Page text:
Allen Cunningham

Make some life-changing money in the deep-stack tournaments

The player

With tournament winnings of over $8m Cunningham is one of the best deep stack specialists in the game. He’s currently fi fth in the all-time tournament winnings money list and would have topped the pile by a country mile if he’d won this year’s Main Event. Considering his achievements in the game – he’s already won four WSOP bracelets – it’s almost criminal that he’s not more of a household name.

What’s your advice for playing in deep stack tournaments like the Main Event for the first time?
One thing to remember is that a lot of the people you’ll be playing against aren’t necessarily any better than you. There’s probably only one well known or world class player every four or five tables. That’s not to say the other players you’ll face aren’t good but there’s certainly no reason for you to think they have any more experience. Also, you start with a lot more chips so to begin with it’s vaguely reminiscent of a deep stack no-limit cash game. You have to realise that while you want to get some chips early on you shouldn’t over-commit yourself to any pot. Try not to get them all-in without a very strong hand. A lot comes down to experience so play deep stack tourneys whenever you can.

If you’ve qualified through an online tournament how do you make the adjustment to the tempo of play?
You really have to take in the fact that you’re playing in a long event and you don’t have to win it this hour, or even this day, just as long as you’re still in it with chips. You shouldn’t pass up the opportunity to make some chips but you should wait for them to happen. Don’t try to force them if the opportunities aren’t happening immediately. If after six hours there are people next to you with 50,000 chips and you only have 12,000 you’re still fine. You’re allowed to win the 50,000 the next day as well. Don’t panic.

Should you play more or less hands in a deep stack tournament?
If everyone’s playing very tight and conservative, play a few extra hands. If all kinds of bets are getting raised and then called you need to have a fairly strong hand to stand all that action. Generally, you should play about the same amount in a deep stack tourney as normal but you’re looking to play hands that might put you in the position to take a lot of chips off someone. Play pairs or good connectors in position rather than raising the big blind with K-10 like you would in a small tourney. As the event progresses go back to how you’d play in a smaller stack tournament by getting a little more aggressive and stealing some pots before the flop.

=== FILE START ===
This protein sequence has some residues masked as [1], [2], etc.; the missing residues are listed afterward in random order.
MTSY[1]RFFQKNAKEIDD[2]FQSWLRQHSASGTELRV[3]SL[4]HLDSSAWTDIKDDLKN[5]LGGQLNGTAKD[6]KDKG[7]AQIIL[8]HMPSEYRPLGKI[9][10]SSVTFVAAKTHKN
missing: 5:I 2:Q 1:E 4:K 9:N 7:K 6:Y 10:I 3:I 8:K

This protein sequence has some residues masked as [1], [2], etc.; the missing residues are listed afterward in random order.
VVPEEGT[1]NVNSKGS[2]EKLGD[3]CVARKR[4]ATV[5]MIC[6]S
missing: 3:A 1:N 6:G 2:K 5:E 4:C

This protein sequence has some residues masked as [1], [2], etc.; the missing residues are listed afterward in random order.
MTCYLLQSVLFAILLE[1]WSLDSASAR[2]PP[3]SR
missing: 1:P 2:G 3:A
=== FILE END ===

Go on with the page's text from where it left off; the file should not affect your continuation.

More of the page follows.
How do you keep your cool when you take a bad hit in a crucial situation?
In the Main Event I folded almost every hand for the first hour [of the final table] and then the first hand that I played I lost about half my stack. During the break I spoke to my family about the hand and said, ‘Don’t worry. I’ve got them all set-up.’ [Laughs]. I just had to readjust to the situation. Before I was second in chips and looking strong, but after that hand I just had an average stack like the other players. But I had many times the big blind and plenty of play, so there was no need to panic; I knew as long as I kept my head I was going to be fine. You just have to settle back. You’re always going to lose some chips – that’s why you have them. But you just have to move on.

What’s the secret to getting paid off in a tournament?
Maximising your winning hands. There was a hand during the Main Event I played, which was a good example of how not to do things. It was the third day and I’d raised the best player on my table from early position with pocket Fours. He re-raised over three times my bet, which equated to about seven percent of my stack, so I was convinced he had A-A, K-K or A-K. I called, trying to hit a Four at the price of a small percentage of my chips. The flop was something like 9-7-2 rainbow and we both checked. I thought he might have A-K, was trying to trap with Aces, or was saving some money in case I’d hit a set. The turn gave me the Four for a set. So I checked, hoping he’d take a stab at the pot or check it and hit a card. He bet a fairly small amount, maybe half the pot, and I re-raised him three times that – about 25 percent of my stack. He called and the river was a blank so I pushed in for the size of the pot, at which point he mucked his Aces face-up.

The problem was he was good enough to recognise that my check-raise on the turn may have been because I put him on A-K for checking the flop and betting the turn. Once he’d called my checkraise he knew that I’d got to put him on Aces or Kings because he wouldn’t have called with just Ace-high. So the large bet I made on the river either had to be an insane bluff or his big pair was beaten. A better play by me may have been to put in a larger raise on the turn, when he couldn’t be sure that I’d got him beat because I didn’t have the information from him making a call. My mistake was trying to take a small amount of chips from him in case he only had A-K, where I should have been trying to win a big pot in case he had a big pair. If you can’t decide if they have nothing or something, but you can beat the something and think you’ll get paid off, then go after all their chips.

Tournament highlights

37th World Series of Poker 2006 $10,000 No-Limit Texas Hold’em World Championship; 4th, $3,628,513
37th World Series of Poker 2006 $1,000 No-Limit Hold’em; 1st, $625,830
36th World Series of Poker 2005 $1,500 No-Limit Hold’em; 1st, $725,405
33rd World Series of Poker 2002 $5,000 Deuce to Seven No-Limit Draw; 1st, $160,200
32nd World Series of Poker 2001 $5,000 Seven-Card Stud; 1st, $201,760

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